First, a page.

mother and baby brushing their teeth

When your baby begins teething, it can mean lots of sleepless nights, cranky parents and babies, and all in all, can be a very challenging time. Babies are born with 20 teeth under their gum line, and before long your happy, bouncy baby can turn into a drooling and fussy one due to discomfort related to teething.  

Crankiness, excessive drooling, and lots of tears can make a teething baby challenging to care for. The good news is there are a number of baby teething tips that will help to soothe and calm your child. 

What is Normal with a Teething Baby? 

While the timing of teething and teeth erupting can vary significantly, most babies start teething around the age of 6 months. The two bottom front teeth are typically the first teeth to erupt (called the lower central incisors) with the two top front teeth (upper central incisors) following after.  

Some of the most common signs and symptoms of teething in babies include: 

  • Drooling Excessively 
  • Chewing on Objects Constantly 
  • Crankiness and Irritability 
  • Tender or Sore Gums 
  • Slightly Increased Temperature (but no fever) 

How Can I Soothe My Baby’s Gums While Teething? 

If your baby is in the throes of teething and seems uncomfortable, try a few of these simple ideas to soothe your baby: 

Massage: Gently rub and massage your baby’s gums. You can use a clean finger or a warm wet washcloth to massage your baby’s gums. The pressure from the massage will help to ease your baby’s discomfort. 

Give your Baby Something Cold: A teething baby will find relief by chewing on something cold or frozen. You can try chilling a teething ring (or another teething toy) in the freezer before giving it to your baby. You can also try freezing a wet washcloth for them to chew on or offering them frozen fruit in a mesh or silicone teether.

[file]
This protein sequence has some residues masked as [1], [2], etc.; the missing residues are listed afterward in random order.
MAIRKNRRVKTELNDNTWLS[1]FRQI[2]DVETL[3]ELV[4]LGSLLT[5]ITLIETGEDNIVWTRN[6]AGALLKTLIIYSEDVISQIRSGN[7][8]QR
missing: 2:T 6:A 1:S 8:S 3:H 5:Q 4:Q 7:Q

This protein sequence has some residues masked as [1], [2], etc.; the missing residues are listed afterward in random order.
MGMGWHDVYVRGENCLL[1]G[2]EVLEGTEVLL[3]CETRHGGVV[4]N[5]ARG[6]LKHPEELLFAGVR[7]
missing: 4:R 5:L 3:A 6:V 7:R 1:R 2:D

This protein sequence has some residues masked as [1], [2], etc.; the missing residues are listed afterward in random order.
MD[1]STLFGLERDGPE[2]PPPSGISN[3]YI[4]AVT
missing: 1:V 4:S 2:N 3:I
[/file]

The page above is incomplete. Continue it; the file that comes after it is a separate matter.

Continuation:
Wipe Away Drool: Most teething babies will produce a fair amount of drool. It is important to wipe away the excessive drool consistently, as the drool can cause an uncomfortable rash if left on the skin. Using a terry towel bib while your baby is teething will help contain the drool and prevent it from spreading.  

Try Over-the-Counter Medicine: This should be considered a last resort, and only after the above strategies have been tried. If you find that your baby is especially cranky or unable to sleep due to their discomfort, try giving them some pain medications specially formatted for babies such as infant acetaminophen or ibuprofen.  

Extra Cuddle Time: Sometimes the best way to soothe an uncomfortable baby is to simply offer them some extra love and cuddle time. Cuddle up together on the couch, in bed, or on a big comfy chair, and spend time reassuring and tending to your baby. Putting your baby in a baby carrier is also a great option if that is something your baby enjoys.  

Extra Feedings: If you are nursing your baby, don’t be afraid to offer extra feeding sessions to your baby. Often for babies, nursing brings the highest level of comfort and security to them, and in many cases will help them relax enough to fall asleep. 

How Should I Care for My Baby’s New Teeth? 

Before the first few teeth have erupted, you can clean your baby’s mouth by running a clean, soft, cloth over your baby’s gums twice daily. This practice will help to keep food debris and unwanted bacteria from accumulating in your baby’s mouth. 

Once the first few teeth have appeared, you can start to use a small, soft-bristled toothbrush to clean their teeth twice daily. Until your child has learned how to spit properly, you should only use a bit of toothpaste the size of a grain of rice. Once your child is 2-3 years of age and can spit, you can use a pea-sized amount of toothpaste to brush with.  

When Should my Baby See the Dentist? 

Once your baby has sprouted a few teeth, it is time to think about introducing them to your dentist and getting into the habit of regular dental checkups. Most dentists recommend that your child receive their first check-up between the ages of 1 and 3. The earlier you introduce your child to routine dental care, the more easily they will accept and understand the importance of this.  

At Stonegate Dental, we are proud to provide a warm and comfortable environment to all our patients, whatever age they may be. If you want to learn more about how to care for your baby’s teeth and gums, or to set up an appointment for you or your child, contact our Guelph dentist’s office today!  

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